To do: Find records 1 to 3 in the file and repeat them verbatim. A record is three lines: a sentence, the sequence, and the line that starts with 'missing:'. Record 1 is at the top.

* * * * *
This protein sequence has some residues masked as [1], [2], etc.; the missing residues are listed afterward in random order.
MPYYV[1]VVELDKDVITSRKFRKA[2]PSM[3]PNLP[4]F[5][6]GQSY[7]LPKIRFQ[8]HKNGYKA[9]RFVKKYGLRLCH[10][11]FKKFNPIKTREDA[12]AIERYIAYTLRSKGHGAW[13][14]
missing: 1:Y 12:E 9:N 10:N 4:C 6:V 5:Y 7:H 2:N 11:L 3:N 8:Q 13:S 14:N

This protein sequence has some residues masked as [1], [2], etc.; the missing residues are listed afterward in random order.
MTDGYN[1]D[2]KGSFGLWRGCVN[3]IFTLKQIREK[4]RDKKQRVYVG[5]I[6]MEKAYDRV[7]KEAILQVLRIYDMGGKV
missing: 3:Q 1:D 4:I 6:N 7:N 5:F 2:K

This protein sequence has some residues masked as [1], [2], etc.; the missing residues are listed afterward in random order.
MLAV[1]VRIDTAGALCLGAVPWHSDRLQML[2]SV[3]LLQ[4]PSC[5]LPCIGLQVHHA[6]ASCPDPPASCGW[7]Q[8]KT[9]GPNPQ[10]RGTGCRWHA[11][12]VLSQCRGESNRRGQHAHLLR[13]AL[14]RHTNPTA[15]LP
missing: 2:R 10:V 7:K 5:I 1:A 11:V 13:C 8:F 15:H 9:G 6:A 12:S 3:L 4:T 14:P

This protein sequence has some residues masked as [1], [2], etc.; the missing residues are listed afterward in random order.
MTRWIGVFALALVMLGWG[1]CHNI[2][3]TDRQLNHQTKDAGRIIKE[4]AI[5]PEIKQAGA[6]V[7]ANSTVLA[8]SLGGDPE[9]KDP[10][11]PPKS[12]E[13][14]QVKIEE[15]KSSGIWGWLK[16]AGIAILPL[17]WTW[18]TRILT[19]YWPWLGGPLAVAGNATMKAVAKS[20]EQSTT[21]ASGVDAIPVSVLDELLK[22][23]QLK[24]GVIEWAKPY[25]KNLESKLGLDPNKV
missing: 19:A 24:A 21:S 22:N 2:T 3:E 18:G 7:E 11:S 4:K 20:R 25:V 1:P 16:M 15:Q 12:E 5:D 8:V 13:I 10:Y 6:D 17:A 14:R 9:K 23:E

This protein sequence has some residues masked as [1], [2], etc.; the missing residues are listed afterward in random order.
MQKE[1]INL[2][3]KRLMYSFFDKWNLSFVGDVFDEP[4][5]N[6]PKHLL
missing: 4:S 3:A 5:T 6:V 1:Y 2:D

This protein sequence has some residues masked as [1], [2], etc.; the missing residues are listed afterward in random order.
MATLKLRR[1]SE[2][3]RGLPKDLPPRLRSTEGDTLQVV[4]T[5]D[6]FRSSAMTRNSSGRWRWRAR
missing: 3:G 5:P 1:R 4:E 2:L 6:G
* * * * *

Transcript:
This protein sequence has some residues masked as [1], [2], etc.; the missing residues are listed afterward in random order.
MPYYV[1]VVELDKDVITSRKFRKA[2]PSM[3]PNLP[4]F[5][6]GQSY[7]LPKIRFQ[8]HKNGYKA[9]RFVKKYGLRLCH[10][11]FKKFNPIKTREDA[12]AIERYIAYTLRSKGHGAW[13][14]
missing: 1:Y 12:E 9:N 10:N 4:C 6:V 5:Y 7:H 2:N 11:L 3:N 8:Q 13:S 14:N

This protein sequence has some residues masked as [1], [2], etc.; the missing residues are listed afterward in random order.
MTDGYN[1]D[2]KGSFGLWRGCVN[3]IFTLKQIREK[4]RDKKQRVYVG[5]I[6]MEKAYDRV[7]KEAILQVLRIYDMGGKV
missing: 3:Q 1:D 4:I 6:N 7:N 5:F 2:K

This protein sequence has some residues masked as [1], [2], etc.; the missing residues are listed afterward in random order.
MLAV[1]VRIDTAGALCLGAVPWHSDRLQML[2]SV[3]LLQ[4]PSC[5]LPCIGLQVHHA[6]ASCPDPPASCGW[7]Q[8]KT[9]GPNPQ[10]RGTGCRWHA[11][12]VLSQCRGESNRRGQHAHLLR[13]AL[14]RHTNPTA[15]LP
missing: 2:R 10:V 7:K 5:I 1:A 11:V 13:C 8:F 15:H 9:G 6:A 12:S 3:L 4:T 14:P